- Get Tested: Getting tested for sexually transmitted infections (STIs) is recommended for all sexually active women under the age of 26 every year, so it's a very important part of maintaining your sexual health. Additionally, what might seem or feel like a UTI might actually be caused by or be the symptom of a different infection, so getting tested for the most common bacterial STIs (chlamydia, trichomoniasis and gonorrhea) with your partner might be a good idea.
- Medication: Some people who have chronic urinary tract or bladder infections have success with using a low-dose antibiotic either daily or before engaging in sex. That's another option you could discuss with a healthcare provider.
- Other Prevention Methods: There are actually quite a few other lifestyle changes that you can make to address the frequency with which you get UTIs! For a comprehensive list, plus other UTI facts, check out Out, Out Damn UTI!.
Exploring Your Options
In addition to actively preventing UTIs by trying some of the tips above, it sounds like you are also interested in changing up your birth control method. Before that, however, I think it might be helpful to take a step back and assess your attitudes around certain types of birth control with regards to being in a long-term relationship. You mentioned that using hormonal birth control or barriers are a drag because you are in a long-term relationship. Have you given any thought as to why you feel that way? Everyone's body is different, and you might find that the birth control method that works the best for your and your body is a method that you have not given full consideration to, simply because of your relationship status. Many people (myself included) have used barrier methods consistently as a form of birth control while in a long-term relationship, because of the benefits of using that particular method (low cost, accessibility, STI protection, and more). Being in a relationship shouldn't be seen as a barrier to the wealth of birth control options out there, especially if you have open communication and can discuss birth control together. For tips on talking with your partner about sex and birth control, check out Be a Blabbermouth! The Whys, Whats and Hows of Talking About Sex With a Partner.
If you do decide to explore alternative birth control options, there are other methods that are both highly effective forms of birth control, and also might decrease your persistent UTIs. You might find that a different method works better for your body, your lifestyle, and your personal preferences.
If you are looking for a form of birth control that does not have hormones and is also not a barrier method, then it is possible that the copper IUD (depending on where you live, it might be the Paragard, Flexi-T, Copper-T, Multiload CU250, or others) is what you are looking for. Everyone is different, so there is no one miracle birth control that will work for everyone. However, copper IUDs are a nice option for someone wanting to avoid hormones but also not rely only on barrier methods. They also work for up to 10-12 years, so if you are interested in a very effective, long-term birth control option, the copper IUD is worth learning more about.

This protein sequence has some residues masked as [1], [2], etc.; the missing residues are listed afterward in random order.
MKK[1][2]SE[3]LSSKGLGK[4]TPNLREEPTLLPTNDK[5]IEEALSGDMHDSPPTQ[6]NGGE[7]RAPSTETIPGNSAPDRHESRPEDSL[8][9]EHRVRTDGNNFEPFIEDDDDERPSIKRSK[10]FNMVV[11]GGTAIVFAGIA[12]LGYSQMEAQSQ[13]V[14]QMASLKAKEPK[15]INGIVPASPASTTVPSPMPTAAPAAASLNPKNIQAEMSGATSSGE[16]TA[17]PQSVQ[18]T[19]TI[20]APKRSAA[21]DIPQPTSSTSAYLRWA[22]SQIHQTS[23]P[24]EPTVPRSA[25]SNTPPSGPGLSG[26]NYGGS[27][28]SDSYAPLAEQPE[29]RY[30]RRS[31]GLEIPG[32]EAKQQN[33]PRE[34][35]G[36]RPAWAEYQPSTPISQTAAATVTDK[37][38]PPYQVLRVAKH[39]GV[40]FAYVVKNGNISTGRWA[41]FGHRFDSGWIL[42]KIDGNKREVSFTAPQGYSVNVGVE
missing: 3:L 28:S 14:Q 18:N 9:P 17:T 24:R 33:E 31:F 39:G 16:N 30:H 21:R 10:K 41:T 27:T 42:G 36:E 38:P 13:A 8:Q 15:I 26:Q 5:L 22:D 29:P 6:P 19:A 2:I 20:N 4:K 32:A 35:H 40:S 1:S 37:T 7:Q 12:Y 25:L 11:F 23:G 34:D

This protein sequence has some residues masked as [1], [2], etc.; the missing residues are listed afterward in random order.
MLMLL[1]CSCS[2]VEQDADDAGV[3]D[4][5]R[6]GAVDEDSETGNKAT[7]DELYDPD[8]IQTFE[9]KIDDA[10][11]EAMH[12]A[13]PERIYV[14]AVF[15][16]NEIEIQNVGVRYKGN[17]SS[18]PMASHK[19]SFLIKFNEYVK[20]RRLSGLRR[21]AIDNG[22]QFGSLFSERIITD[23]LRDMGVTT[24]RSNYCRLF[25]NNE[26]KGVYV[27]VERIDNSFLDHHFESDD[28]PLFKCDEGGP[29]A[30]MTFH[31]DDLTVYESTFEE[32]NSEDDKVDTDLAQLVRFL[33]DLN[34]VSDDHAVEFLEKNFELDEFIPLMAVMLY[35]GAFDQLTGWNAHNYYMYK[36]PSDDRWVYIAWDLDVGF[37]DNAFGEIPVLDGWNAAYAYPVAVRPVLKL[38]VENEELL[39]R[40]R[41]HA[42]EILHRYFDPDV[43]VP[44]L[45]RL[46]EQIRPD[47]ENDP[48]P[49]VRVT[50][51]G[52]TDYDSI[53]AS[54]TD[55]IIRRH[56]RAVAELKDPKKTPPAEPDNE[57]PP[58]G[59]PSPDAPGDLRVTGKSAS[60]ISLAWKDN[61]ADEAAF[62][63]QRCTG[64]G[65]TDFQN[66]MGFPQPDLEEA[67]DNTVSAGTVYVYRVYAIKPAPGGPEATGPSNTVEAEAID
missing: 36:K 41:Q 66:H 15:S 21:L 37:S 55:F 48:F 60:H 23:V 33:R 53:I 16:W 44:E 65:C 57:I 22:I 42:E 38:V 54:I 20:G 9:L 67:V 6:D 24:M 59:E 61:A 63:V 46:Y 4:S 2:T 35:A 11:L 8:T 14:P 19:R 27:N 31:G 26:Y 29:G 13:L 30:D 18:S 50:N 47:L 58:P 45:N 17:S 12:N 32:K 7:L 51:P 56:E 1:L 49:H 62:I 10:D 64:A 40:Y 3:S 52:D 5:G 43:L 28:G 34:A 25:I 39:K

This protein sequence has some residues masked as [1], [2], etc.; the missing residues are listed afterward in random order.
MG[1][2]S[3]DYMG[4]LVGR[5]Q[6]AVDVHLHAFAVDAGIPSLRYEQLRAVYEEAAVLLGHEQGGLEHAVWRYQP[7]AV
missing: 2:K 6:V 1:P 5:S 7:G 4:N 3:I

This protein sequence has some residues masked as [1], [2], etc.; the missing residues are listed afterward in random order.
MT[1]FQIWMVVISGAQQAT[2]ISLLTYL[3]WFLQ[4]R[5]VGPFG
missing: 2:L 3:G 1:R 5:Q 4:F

If you're open to sticking with hormonal birth control, there are other forms that might work well for your body and are a little different than the combined contraceptive pill. These birth control options only contain progestin, and do not have estrogen. Some people find that the side effects are different, as estrogen interacts differently with your body than progestin.
-Depo-Provera (The Shot)
-the Mirena (hormonal) IUD
-Progestin Only Pills
Additionally, while the above forms of birth control are great options for very effective contraception, they do not protect against STIs. Even if you are in a long-term relationship, condoms act as back-up protection and can also decrease the likelihood that you develop a UTI, as they can reduce the amount of bacteria that you are exposed to.
- Copper IUD
- Other Contraceptive Methods
- Condoms for STIs
Male Contraception - WHAT!?
While a vasectomy is a highly effective procedure for people with penises that do not want to get anyone pregnant, there currently aren't a whole lot of short-term or temporary birth control options for people with penises besides condoms. And although deciding on a form of birth control and sharing the cost of contraception can be a joint responsibility, it tends to feel like an imbalanced responsibility, especially because most methods usually involve the body that can become pregnant. However, today is your lucky day!! Okay, well not quite yet, but reversible male contraception is definitely in the works and will be available in our lifetime. There are a couple of studies that are currently still being evaluated and pending approval before any products or procedure will actually be available to the public.
Unfortunately none of these options are currently available, but the research is encouraging! Hopefully someday birth control will a more equally shared responsibility. For updates and information on male birth control, check out malecontraceptives.org.